The First Lalibela Arts and Handicraft Festival to be held in Lalibela, Ethiopia

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Lalibela, a town hosting the renowned rock-hewn churches, will be hosting the first-ever Art and Handicraft Festival that is aimed at diversifying its tourism offerings. To be held between October 26 and 27, 2019, the Festival will see more than 20 artisans exhibiting diversified portfolios of products ranging from paintings to leather products, and from pottery to jewelry and from textile to beeswax handcrafts.

 

Lalibela Arts and Handicraft Festival, which is going to be hosted at Geterge Road, is an initiative of a project, “Greening Ethiopia Manufacturing”, financed by European Union and implemented by a collaborative collation Ethiopian Chamber of Commerce & Sectorial Association (ECCSA) of Precise Consult International (PCI), and INOA, a Slovenian company.   

 

Beyond its well-known tourist sites, Lalibela hosts an ancient tradition and culture of producing artifacts and handicraft products. As such, the Festival will promote authentic and sustainable handicrafts made by local artisans and enrich the offerings of the town for international and domestic tourists.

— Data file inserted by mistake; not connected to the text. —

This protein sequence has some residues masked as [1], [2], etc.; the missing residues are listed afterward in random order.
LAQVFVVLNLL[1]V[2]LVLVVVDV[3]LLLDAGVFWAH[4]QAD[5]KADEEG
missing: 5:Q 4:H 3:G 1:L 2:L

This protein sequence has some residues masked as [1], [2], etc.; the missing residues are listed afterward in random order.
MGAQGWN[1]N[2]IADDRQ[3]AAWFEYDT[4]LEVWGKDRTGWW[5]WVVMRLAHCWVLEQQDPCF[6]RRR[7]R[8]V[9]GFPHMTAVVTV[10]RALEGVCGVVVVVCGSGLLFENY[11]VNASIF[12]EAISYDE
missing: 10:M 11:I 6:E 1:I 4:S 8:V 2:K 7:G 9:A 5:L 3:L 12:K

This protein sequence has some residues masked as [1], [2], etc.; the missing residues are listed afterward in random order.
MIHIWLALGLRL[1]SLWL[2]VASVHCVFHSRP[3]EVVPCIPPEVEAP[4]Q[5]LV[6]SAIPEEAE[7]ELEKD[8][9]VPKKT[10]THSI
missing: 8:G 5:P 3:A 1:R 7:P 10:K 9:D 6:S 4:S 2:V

The Lalibela Tourism Office supports Lalibela Art and Handicraft Festival. Opening on October 26, 2019, the Festival will see a delegation from the Lalibela city Mayor and the Lalibela Handicraft Cluster members

 

The handicraft industry is basically a cottage industry, accurate data, such as the number of enterprises, production, and job creation, was not available. According to the Director-General of the Federal Micro & Small Enterprises Development Agency (FeMSEDA), the job opportunities the industry creates are estimated to be 1.5-2miilion.  

Trade of Ethiopian handicrafts started several years ago, and some handicraft traders made deals with Germany, Italy, UK, and France. The magnitude of the trade is, however, still very small. Even the transaction value of the biggest trader is still 2,000-3,000 US$ per month, according to MoTI, which is insignificant compared to other industries. If the Ethiopian handicrafts could capture only a few percentages of the market, it would make a huge impact on the industry’s economy.

 

Although Ethiopia has a huge potential in terms of obtaining revenue from the handicraft sector, the sector remains underdeveloped. One challenge that remains to affect the sector is a lack of ways to ensure authenticity. As such, the Lalibela Art and Handicraft Festival will showcase the authentic values embedded for the local artisans and display them to a broader audience of international visitors. With many holidays and the picking season for Ethiopian tourism on the horizon, it is believed that the first-ever Art and Handicraft Festival in Lalibela will pave the road for enhanced visibility and market linkage.

 

For more information about the Festival, please contact Romha Alazar. Email: – romha@preciseethiopia.com